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"Sound Party"

BEGINNING ON a light note, and moving on with a sprinkle of sentiment and emotion that gain prominence towards the end, G. R. Gold Films' "Sound Party" (U) is a typical Satyaraj product. Yet it evokes only a lukewarm response because both the hero's characterisation and the storyline are vague throughout.

Kumaresan (Satyaraj) is a rich landlord living alone in a big house with his well-meaning cronies for company. His parents are no more and his constant search for a suitable bride is in vain.

Nandini (Prathyusha) is a bright student who wants to join a medical college. But living in penury with a drunkard of a father, timid mother and young sister, the wish can remain only a dream. Or so she thinks, till Kumaresan comes forward to help her pursue medicine.

Nandini returns to the village as a qualified doctor, to serve at the hospital Kumaresan has built for her. Sympathy from his side and gratitude from hers are projected as love by those around Kumaresan. It remains unrequited because Nandini still thinks of him only as a benefactor. Of course, the end is predictable. Satyaraj is in his elements throughout the first half of the film, assisted as he is by Manivannan, Vadivelu, Mayilsamy and a couple of others. They are a funny lot but they are no different from what they've been in so many other films. And it's the same with Satyaraj. But in all the combination scenes, each one's reaction, even when they do not have any dialogue to speak, is so complete and coordinated that you cannot but appreciate writer-director Aarthi Kumar in these sequences. Prathyusha is an apt choice — you feel sorry that the young actress is no more.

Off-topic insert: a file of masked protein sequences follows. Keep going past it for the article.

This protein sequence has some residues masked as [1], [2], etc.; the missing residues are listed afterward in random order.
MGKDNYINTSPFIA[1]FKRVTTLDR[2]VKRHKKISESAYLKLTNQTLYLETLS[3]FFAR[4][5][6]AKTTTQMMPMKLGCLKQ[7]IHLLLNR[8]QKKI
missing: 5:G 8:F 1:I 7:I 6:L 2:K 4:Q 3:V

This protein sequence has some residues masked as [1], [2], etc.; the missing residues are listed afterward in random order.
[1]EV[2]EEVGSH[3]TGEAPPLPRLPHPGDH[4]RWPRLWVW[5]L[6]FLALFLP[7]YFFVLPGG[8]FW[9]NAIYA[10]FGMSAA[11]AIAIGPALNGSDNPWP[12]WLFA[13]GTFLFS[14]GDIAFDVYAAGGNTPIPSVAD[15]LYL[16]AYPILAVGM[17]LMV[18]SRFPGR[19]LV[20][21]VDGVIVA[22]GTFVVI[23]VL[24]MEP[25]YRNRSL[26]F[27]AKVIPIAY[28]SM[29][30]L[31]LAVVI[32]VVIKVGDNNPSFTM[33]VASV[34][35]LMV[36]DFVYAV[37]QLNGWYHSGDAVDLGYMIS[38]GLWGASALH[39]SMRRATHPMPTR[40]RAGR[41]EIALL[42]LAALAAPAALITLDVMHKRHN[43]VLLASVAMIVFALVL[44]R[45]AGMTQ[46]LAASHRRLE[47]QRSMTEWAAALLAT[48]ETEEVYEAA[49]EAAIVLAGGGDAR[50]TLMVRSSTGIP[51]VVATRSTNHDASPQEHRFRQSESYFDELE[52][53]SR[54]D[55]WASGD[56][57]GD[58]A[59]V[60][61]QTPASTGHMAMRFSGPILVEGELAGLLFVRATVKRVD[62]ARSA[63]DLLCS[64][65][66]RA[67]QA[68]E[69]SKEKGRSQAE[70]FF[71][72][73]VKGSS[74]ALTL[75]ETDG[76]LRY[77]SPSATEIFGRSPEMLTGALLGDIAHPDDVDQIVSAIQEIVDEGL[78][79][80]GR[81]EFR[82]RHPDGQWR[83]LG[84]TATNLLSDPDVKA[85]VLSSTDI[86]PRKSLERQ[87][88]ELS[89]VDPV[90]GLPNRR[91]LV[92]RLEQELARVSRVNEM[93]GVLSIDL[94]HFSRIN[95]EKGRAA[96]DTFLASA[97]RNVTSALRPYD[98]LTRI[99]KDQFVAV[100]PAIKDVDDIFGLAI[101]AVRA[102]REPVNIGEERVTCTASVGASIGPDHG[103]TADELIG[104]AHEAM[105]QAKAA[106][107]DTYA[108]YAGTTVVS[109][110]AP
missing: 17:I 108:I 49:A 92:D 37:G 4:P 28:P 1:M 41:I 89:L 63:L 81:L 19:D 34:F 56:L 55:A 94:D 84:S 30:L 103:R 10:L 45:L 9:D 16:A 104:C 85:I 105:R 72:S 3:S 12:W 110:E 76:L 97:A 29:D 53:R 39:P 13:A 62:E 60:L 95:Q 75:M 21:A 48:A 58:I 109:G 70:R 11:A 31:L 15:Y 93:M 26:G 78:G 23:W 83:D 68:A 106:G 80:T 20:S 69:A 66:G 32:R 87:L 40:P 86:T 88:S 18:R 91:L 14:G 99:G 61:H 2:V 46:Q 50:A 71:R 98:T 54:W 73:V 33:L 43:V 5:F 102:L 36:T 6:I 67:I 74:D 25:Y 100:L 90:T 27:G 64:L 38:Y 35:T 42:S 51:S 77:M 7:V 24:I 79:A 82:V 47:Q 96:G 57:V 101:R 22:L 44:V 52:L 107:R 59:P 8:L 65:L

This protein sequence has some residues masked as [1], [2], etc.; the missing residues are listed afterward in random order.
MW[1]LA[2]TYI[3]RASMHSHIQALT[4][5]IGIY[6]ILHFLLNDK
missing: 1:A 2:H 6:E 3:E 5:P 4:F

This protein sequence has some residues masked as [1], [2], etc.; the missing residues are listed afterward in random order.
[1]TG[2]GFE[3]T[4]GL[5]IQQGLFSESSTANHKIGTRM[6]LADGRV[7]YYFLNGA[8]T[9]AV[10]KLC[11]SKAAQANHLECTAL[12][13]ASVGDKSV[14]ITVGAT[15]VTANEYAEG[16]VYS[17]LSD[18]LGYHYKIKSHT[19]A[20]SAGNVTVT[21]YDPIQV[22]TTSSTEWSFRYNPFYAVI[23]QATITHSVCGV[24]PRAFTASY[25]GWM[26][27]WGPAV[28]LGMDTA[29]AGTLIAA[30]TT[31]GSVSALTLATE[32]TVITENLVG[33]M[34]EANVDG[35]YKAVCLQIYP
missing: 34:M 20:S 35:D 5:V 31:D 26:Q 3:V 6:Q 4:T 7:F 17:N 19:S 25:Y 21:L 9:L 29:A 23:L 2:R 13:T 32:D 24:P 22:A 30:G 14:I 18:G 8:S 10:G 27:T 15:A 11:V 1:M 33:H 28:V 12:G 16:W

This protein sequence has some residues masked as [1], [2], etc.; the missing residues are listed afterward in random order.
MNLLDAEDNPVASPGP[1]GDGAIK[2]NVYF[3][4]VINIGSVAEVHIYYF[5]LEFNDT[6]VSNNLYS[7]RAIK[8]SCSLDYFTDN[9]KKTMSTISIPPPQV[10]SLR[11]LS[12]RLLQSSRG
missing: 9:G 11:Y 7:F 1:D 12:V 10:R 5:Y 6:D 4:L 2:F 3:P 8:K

The role of Ilavarasu as the Panchayat Board president is very vague. There's no concrete reason for him to get vengeful with Kumaresan. And his sudden collusion with Nandini's dad is strange. Ilavarasu's casual, effective enactment, however, is the saving grace of the role. Sabitha Anand unabashedly taking money from Kumaresan much before she actually needs it, knowing fully well that her husband could flick it from her at any moment speaks very poorly of the character.

Among Deva's compositions, "Rasaathi Nee ... " is melodious. After seeing heroes swimming and catapulting in air in the name of fighting, Rambo Rajkumar's plausible stunt choreography is a relief.

Humour in "Sound Party" is loud, literally. Most of the sequences do evoke a smile. Still there's nothing new about them.


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